The Summer 2008 Olympics were held in Beijing, China, in the country where acupuncture originated thousands of years ago. Perhaps it is no surprise then that this ancient practice is gaining further interest and media attention now that China has hosted a world-class athletic event.
The Olympic Village in Beijing offered free acupuncture to athletes and officials of the games – making it the first Olympic Village in history to do so. Since the presence of the Olympics in China, acupuncture is finally gaining the recognition it deserves as a remedy for sports ailments.
Especially when combined with Western therapy, there is little that acupuncture cannot do to help improve sports injuries. Acupuncture can quickly lessen inflammation, as well as to release pressure and improve blood circulation. Long used for the relief of chronic pain, acupuncture not only provides instant relief from painful injuries, but can also accelerate the healing process by reducing swelling, boosting the immune system, and providing energy and serenity to the patient. Acupuncture has been found to be especially effective in treating tendon and ligament sprains, which are common injuries for athletes.
One of the differences between Chinese medicine and its Western counterpart is that an Oriental medicine diagnosis always focuses on the root of the problem, rather than merely symptoms of the problem. Chinese medicine focuses on the athlete and the injury; in the West, treatment is usually more geared towards just the injury. By centering on the problem’s origins, more complex issues can be resolved and a complete sense of well-being can be achieved through acupuncture. A traditional Chinese medicine diagnosis will include taking the athlete’s history of past injuries into account as well as other health issues, sleeping and eating patterns, and the strength of various systems throughout his or her body.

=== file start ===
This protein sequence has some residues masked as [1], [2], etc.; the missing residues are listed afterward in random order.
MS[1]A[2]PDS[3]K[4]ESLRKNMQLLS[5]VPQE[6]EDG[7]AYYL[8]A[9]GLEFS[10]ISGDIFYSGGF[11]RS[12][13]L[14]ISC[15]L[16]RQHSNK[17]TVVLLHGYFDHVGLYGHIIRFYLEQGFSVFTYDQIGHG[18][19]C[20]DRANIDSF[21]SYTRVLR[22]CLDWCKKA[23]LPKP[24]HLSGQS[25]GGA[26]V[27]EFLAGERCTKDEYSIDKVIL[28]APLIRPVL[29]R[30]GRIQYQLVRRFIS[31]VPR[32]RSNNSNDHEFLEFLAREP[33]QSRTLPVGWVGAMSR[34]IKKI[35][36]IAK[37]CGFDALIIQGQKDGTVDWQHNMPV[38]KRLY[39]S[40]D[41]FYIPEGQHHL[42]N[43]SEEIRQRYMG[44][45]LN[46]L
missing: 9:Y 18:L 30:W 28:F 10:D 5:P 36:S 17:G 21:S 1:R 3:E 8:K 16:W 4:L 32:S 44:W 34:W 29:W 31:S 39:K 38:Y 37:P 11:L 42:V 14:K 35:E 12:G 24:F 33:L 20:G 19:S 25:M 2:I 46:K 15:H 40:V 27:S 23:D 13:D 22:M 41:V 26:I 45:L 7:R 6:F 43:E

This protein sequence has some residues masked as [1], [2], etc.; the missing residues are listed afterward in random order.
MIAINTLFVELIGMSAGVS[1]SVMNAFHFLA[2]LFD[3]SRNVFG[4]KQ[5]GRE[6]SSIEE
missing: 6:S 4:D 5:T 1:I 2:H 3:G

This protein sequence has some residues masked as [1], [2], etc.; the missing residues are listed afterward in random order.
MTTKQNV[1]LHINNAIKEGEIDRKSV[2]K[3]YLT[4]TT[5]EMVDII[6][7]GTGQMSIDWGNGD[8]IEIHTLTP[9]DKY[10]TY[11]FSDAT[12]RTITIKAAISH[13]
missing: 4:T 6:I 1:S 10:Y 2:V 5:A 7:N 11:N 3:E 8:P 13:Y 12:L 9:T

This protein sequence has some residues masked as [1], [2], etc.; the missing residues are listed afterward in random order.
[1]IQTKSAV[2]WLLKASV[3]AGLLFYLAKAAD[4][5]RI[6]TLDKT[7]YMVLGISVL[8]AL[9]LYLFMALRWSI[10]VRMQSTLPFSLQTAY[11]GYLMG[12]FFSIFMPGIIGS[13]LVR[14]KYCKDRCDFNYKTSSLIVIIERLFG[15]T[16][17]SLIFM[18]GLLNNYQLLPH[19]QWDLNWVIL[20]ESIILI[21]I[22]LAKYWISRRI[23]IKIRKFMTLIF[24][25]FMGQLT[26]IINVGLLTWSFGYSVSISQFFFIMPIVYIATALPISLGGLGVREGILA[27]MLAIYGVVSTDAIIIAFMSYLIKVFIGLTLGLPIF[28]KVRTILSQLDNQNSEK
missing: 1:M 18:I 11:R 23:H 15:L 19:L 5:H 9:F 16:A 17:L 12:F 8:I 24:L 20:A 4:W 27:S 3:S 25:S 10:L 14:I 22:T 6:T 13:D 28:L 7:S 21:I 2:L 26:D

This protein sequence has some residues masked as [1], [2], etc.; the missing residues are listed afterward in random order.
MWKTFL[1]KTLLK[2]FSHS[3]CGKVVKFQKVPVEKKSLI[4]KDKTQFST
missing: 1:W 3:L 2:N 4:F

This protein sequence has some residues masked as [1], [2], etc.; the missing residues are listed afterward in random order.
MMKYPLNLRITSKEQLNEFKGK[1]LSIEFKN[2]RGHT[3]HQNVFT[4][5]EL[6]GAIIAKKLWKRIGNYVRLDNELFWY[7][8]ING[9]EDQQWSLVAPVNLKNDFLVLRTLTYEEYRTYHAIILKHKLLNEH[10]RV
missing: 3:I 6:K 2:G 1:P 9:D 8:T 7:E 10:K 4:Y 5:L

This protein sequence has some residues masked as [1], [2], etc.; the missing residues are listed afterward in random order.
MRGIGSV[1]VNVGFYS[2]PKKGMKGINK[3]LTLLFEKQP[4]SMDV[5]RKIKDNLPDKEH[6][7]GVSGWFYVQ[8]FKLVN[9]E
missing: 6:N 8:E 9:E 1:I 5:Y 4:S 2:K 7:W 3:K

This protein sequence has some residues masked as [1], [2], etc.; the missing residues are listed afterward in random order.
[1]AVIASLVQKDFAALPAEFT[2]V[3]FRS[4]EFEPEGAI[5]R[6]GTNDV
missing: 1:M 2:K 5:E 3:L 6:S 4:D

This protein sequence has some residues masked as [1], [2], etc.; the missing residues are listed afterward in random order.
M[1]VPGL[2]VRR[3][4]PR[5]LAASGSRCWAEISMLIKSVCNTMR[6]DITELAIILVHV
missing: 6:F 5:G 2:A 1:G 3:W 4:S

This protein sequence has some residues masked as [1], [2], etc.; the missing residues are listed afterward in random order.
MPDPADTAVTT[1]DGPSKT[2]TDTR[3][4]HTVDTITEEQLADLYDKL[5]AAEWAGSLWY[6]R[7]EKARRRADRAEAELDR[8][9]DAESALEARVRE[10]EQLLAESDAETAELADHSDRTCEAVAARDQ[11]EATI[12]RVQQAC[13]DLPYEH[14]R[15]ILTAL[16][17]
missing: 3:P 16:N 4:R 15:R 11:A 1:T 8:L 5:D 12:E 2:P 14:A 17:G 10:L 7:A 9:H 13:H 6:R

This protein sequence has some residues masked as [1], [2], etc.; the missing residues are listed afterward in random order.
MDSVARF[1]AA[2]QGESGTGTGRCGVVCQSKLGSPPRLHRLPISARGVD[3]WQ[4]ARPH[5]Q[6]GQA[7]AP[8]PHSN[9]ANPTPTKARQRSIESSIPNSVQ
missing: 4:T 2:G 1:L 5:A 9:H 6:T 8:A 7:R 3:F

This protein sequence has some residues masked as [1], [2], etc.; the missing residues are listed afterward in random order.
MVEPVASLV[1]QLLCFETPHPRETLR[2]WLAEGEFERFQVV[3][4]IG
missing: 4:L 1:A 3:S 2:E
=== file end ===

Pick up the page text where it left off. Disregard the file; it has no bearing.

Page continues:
The goal of most athletic acupuncture treatments is to increase one’s flexibility, circulation, and mental clarity, usually with a specific competition or game in mind. It’s important to have a set mental goal to achieve regarding one’s performance. The acupuncture treatment will not replace an athlete’s warm-up, but rather, complement it. Knowing one’s own strengths and weaknesses is key, because the acupuncturist will focus on bolstering specific weaknesses in the body or performance. With the proper questions and diagnosis, a good practitioner can even help alert an athlete to their own physical prowess or areas in need of improvement. Every observable factor is taken into account for a treatment – the athlete’s anxieties, temperature, and fatigue are a few examples of this. If nervous, the athlete will be soothed by the treatment. If already prepped and warmed up, the treatment will focus on flexibility.
A recent 2008 edition of the Clinical Journal of Sports Medicine published a study regarding the effects of acupuncture on cyclists. Twenty young (between 18 and 30 years of age) male cyclists participated in this study. These men underwent three tests per week, riding a stationary bike for 20 kilometers as fast as possible. Before each biking session, they received a treatment: some received acupuncture, some received a sham treatment, and some received none, once each in a random order. The statistically significant result was that acupuncture gave higher RPE scores compared to the other tests. The men receiving the real acupuncture treatments completed their cycling tests at a higher acceleration than the others.
Another important draw that acupuncture holds for athletes is the fact that it goes above and beyond merely alleviating an injury. Consistent acupuncture treatments can improve performance and provide more energy. Treatments can support the body during training, help to build muscle mass, promote liver glycogen storage, and to lend the body those bursts of energy that are so integral to a great performance.